Focusing on the SPM Workflows
Definitions of Sales Performance Management (SPM) vary, but most would agree it includes:
- The creation of variable compensation plans
- Inbound/outbound data integration
- Territory and quota planning
- Calculation of sales commissions and other forms of incentive
- Reporting and analytics for administrators and payees
- Forecasting & scenario modelling
- Related workflows
For me, the aspect that is most often overlooked when companies are considering technology are the SPM workflows. I think this is because most organisations have started looking into SPM technology due to challenges with managing complexity. Complexity in terms of their compensation plans and of their data landscape. This isn’t a problem that typically occurs overnight. It’s built up over the years as organisations expand into new markets and acquire new businesses. So, the problem is the growth in complexity and the significant effort involved in accommodating it. Fine, but I would argue that, regardless of whether you run a simple operation or are part of a multinational behemoth, SPM is all about process.
Most compensation administrators will straightaway think of the monthly/quarterly/annual pay cycle when they think of process. If you are struggling to get by with Excel, or an old home-grown solution, the processing of payments will most likely be a long series of manual tasks: data extraction, manipulation, computation, validation, lots of final checks, and ultimately, approval.
With a recognised SPM technology in place, the manual effort is significantly removed or eliminated altogether, but the sub-process of approval will remain. Most people can accept high automation, but when large payments are made to your sales force, the buck must stop somewhere. Somebody has to say “yes.” Usually quite a few people. Variable compensation represents a significant financial outlay and is understandably a major focus for your sales force…especially when errors creep in.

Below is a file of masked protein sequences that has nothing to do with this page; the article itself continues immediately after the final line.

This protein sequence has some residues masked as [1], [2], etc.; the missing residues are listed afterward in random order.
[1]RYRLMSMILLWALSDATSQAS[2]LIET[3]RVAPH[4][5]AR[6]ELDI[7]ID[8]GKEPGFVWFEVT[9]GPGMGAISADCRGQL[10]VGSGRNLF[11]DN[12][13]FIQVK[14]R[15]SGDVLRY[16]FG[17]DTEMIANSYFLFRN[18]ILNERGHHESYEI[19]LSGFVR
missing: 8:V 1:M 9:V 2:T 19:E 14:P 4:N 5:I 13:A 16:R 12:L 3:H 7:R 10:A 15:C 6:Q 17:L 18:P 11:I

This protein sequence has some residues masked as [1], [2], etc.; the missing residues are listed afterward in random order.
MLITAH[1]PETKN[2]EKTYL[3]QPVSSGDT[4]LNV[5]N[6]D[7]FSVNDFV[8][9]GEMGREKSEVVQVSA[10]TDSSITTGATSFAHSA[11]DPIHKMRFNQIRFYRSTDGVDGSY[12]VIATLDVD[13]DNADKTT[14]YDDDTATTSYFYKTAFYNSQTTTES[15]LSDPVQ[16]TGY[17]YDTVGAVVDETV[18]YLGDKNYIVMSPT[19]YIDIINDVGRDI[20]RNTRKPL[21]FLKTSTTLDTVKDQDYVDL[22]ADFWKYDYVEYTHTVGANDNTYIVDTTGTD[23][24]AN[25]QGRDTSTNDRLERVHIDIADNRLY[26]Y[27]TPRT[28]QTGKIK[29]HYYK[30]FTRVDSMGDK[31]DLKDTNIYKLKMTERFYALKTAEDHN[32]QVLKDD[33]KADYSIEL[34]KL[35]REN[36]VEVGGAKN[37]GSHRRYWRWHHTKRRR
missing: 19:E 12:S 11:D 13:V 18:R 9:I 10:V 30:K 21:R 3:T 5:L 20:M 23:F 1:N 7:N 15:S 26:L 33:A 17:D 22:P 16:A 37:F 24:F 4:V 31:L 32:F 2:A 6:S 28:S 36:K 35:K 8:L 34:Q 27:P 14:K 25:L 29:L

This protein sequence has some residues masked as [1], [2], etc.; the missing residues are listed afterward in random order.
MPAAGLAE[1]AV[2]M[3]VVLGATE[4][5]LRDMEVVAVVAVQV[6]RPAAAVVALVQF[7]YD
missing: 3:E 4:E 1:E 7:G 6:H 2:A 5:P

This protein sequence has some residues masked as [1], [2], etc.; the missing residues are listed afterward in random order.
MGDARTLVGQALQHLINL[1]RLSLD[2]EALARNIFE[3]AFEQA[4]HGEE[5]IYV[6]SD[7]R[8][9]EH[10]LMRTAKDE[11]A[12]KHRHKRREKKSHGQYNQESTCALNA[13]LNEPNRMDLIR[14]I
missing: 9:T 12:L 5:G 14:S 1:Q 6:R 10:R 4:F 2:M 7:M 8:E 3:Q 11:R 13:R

Once organisations start looking closely at SPM technology, do they then realise how many processes it can, and should, accommodate?
Examples can include:
- Territory and quota planning
- Compensation plan approval
- End of period approval cycles
- Management By Objectives (MBOs)
- Inquiry/Dispute management
- Whale deals management
- Manual adjustments (e.g. splits)
The above may not all apply to your business, but the benefits of being able to incorporate your business processes in your SPM application are significant:
- Auditability – being able to demonstrate who did what, why, and when
- Simplicity – all SPM processes in one place, with no need for external documentation
- Editability – as your processes change, so can your workflows
- Flexibility – the ability to route inquiries based on your business criteria
- Reportability – having accurate data in one place makes reporting on it straightforward with the insights gained helping improve your SPM operation
If you’re starting to explore the SPM technology market, don’t overlook the processes you should be looking to incorporate, and of course if you’re after a little guidance, get in touch with OpenSymmetry for an open discussion.
Article written by: Adam Thorn